Not a pretty picture.
Most of us grown-ups don’t do this literally, but we may do it mentally. Especially when it comes to facing the reality of why we’re not losing weight. When a friend asks how our diet is going we throw up our hands in exasperation: “I’m doing everything right! I’m eating so healthy! I work out X times a week! Still the scale won’t budge! It’s so frustrating!”
(Feel free to insert a high-pitched voice and flailing arms. At least, that’s what it looks like when I do it. Ahem.)
But if weight loss is the goal and the scale isn’t budging, then by definition we’re not doing it right.
For months I’ve been stuck at a weight that’s 15 pounds higher than what I’m comfortable at. Fifteen friggin’ pounds! It’s been driving me nuts! I’ve talked to my doctor about it (I gave him the arms-flailing speech narrated above), and I’ve done a lot of head banging over it. But I’ve also been doing a lot of soul-searching, and I’ve come to a few conclusions:
- Sometimes – even though we’re doing what has always worked in the past – it stops working. Could be hormones, could be stress. Could be the alignment of the planets. Who knows? The point is, we have to deal with our current reality, not what worked last year or last month.
- The answer is out there. Now, because of my work, I read a lot about healthy living and weight loss. Not a lot of what I read is new or revelatory, but some of it is. One of the reasons I launched the “100 days of awesome!” is because I’d been reading a lot about sugar and realized that my own daily sugar intake – mostly in the form of fruit, but also near-daily treats like dark chocolate – was far above the recommended 38 grams per day. The World Health Organization is currently under considerable pressure from the UN and other groups to lower its recommendation to 25 grams per day. Yikes! I’d been eating that much just for breakfast.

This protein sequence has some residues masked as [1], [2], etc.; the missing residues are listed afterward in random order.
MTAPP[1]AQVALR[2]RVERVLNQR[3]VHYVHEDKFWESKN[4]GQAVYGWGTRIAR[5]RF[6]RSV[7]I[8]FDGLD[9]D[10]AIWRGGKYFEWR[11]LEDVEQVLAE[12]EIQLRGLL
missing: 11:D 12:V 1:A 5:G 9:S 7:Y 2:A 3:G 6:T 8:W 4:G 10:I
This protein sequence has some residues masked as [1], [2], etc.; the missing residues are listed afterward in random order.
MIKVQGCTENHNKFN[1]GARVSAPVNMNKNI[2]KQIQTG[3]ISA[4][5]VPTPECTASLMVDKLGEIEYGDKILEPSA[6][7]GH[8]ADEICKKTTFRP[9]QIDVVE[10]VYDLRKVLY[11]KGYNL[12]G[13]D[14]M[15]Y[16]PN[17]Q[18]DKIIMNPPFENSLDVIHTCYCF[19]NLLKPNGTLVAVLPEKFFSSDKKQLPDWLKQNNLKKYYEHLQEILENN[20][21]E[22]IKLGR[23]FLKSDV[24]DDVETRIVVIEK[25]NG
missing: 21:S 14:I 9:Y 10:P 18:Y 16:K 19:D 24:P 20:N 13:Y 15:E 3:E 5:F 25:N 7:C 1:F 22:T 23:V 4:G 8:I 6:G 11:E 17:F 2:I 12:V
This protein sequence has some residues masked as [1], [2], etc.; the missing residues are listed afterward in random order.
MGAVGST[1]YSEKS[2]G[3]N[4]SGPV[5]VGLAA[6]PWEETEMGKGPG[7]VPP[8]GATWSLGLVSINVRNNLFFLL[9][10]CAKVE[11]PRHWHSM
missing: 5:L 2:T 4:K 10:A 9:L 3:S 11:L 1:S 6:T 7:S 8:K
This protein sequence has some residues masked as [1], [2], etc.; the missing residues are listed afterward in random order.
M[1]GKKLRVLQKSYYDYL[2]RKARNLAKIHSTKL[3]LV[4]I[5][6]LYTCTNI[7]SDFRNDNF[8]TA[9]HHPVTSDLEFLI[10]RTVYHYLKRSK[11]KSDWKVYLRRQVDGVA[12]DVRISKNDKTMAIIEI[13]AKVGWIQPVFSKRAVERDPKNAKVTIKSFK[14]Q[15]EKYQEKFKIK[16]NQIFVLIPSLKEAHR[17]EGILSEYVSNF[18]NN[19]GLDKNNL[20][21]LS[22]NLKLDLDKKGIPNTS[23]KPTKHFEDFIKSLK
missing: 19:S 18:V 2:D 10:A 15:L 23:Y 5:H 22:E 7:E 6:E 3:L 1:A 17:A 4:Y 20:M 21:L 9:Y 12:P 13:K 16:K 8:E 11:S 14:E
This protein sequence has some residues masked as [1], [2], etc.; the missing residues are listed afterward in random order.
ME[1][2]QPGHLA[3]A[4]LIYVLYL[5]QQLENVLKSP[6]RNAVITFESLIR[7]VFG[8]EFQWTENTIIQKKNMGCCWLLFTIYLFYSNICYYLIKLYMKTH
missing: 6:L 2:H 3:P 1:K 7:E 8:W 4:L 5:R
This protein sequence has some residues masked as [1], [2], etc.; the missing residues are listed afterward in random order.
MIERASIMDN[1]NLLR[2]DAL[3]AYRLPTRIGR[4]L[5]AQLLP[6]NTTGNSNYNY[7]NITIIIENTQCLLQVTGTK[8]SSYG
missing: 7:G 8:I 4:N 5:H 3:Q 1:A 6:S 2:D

- … and the answer is within. Call it inner wisdom if you want to, but interestingly almost any time I ask someone who comes to me, struggling with their weight, why they think they’re stuck, the truth is … they already know why. They’re either eating too much (even of the right things), or they’re relying too much on processed foods, or they’re in a boring workout rut, so they’re not bringing much intensity to it anymore. Or a combination of any of those (or more) factors.
It’s time to stop doing what doesn’t work. The answer’s been staring me in the face; I just haven’t wanted to admit it. Resist, resist, resist … I’m really good at that part of the equation. I’ve been doing all three of the above – resisting my current reality, pretending I know better than the experts, and plugging my ears to the voice within, though she’s speaking the truth. And the truth she’s speaking is that I need to get very serious about nutrition and portion size if I wanna get back to my fighting weight.
You may know that I already eat in a way that I call my “Food Blueprint.” It’s a formulaic way of eating that helped me lose 120 pounds and keep it off for 8+ years. But lately sticking to that exact formula hasn’t been working.
It’s time to go back to the drawing board!
I’m going to spend the next month trying a scaled down (portion-size wise) version of a high-quality, high-protein, very low-carbohydrate system that almost completely eliminates sugar. (Fyi, I’m doing this under my doctor’s supervision, so not to worry. Please consult your doctor if you’re considering your own healthy eating overhaul.)
Of course, I’ll let you know if this shake up makes a dent in the scale, but also how it makes me feel. Will I have the stamina to get through my workouts, or will I have to dial them down? Carbohydrates are our bodies’ primary energy source, so sharply curtailing them is bound to have an effect.
I have resisted this change even though I’m quite sure it will work because I’m afraid. It will be difficult. I will have to dig deep and live with some discomfort, both physical and mental.
Oh, why is nothing ever easy?!?